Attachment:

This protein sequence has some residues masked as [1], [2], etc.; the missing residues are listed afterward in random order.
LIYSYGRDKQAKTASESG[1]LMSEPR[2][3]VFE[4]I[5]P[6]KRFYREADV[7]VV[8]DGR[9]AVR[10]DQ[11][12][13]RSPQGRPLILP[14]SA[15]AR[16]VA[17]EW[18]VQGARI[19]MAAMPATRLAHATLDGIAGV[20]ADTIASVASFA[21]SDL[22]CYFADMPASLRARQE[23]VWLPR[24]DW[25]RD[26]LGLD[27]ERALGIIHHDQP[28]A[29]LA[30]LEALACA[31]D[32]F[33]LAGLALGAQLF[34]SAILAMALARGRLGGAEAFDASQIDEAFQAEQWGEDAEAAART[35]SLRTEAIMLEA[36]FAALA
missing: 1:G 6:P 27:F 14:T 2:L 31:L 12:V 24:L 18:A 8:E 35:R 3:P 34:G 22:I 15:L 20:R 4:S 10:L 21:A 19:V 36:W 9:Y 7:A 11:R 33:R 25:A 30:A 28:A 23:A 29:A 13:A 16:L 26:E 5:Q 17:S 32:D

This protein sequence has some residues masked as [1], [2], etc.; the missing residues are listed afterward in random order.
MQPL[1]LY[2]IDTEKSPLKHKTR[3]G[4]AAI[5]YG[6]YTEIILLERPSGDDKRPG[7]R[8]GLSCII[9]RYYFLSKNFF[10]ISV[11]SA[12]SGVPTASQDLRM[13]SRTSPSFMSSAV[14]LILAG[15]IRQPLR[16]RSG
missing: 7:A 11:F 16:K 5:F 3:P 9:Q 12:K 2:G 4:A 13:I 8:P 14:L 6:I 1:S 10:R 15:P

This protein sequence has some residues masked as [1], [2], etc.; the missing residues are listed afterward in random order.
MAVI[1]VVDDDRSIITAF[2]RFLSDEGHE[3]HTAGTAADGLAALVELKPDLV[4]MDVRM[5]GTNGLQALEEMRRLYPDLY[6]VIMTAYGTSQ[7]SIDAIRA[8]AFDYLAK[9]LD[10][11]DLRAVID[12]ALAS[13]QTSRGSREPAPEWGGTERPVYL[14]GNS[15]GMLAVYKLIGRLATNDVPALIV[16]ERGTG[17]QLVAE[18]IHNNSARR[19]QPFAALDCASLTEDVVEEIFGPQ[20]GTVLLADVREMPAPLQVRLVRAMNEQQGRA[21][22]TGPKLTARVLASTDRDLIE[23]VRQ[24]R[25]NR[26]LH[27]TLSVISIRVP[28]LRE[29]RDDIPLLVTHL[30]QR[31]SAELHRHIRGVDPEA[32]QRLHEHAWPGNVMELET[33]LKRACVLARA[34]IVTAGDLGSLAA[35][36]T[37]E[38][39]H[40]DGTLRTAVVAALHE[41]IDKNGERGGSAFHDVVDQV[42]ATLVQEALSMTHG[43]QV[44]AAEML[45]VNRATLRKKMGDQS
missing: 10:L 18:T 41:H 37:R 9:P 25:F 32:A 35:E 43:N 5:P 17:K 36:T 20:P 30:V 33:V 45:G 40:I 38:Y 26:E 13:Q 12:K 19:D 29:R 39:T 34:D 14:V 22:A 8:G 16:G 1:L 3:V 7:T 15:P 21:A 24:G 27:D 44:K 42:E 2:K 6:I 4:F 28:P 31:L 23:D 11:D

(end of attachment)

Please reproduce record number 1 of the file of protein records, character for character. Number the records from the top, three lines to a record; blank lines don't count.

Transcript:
This protein sequence has some residues masked as [1], [2], etc.; the missing residues are listed afterward in random order.
LIYSYGRDKQAKTASESG[1]LMSEPR[2][3]VFE[4]I[5]P[6]KRFYREADV[7]VV[8]DGR[9]AVR[10]DQ[11][12][13]RSPQGRPLILP[14]SA[15]AR[16]VA[17]EW[18]VQGARI[19]MAAMPATRLAHATLDGIAGV[20]ADTIASVASFA[21]SDL[22]CYFADMPASLRARQE[23]VWLPR[24]DW[25]RD[26]LGLD[27]ERALGIIHHDQP[28]A[29]LA[30]LEALACA[31]D[32]F[33]LAGLALGAQLF[34]SAILAMALARGRLGGAEAFDASQIDEAFQAEQWGEDAEAAART[35]SLRTEAIMLEA[36]FAALA
missing: 1:G 6:P 27:F 14:T 2:L 31:L 12:V 24:L 18:A 8:E 35:R 3:P 34:G 22:I 15:L 20:R 4:S 10:L 21:A 19:V 36:W 9:Y 7:A 11:R 33:R 25:A 30:A 28:A 23:A 29:A 13:A 16:L 26:E 5:Q 17:S 32:D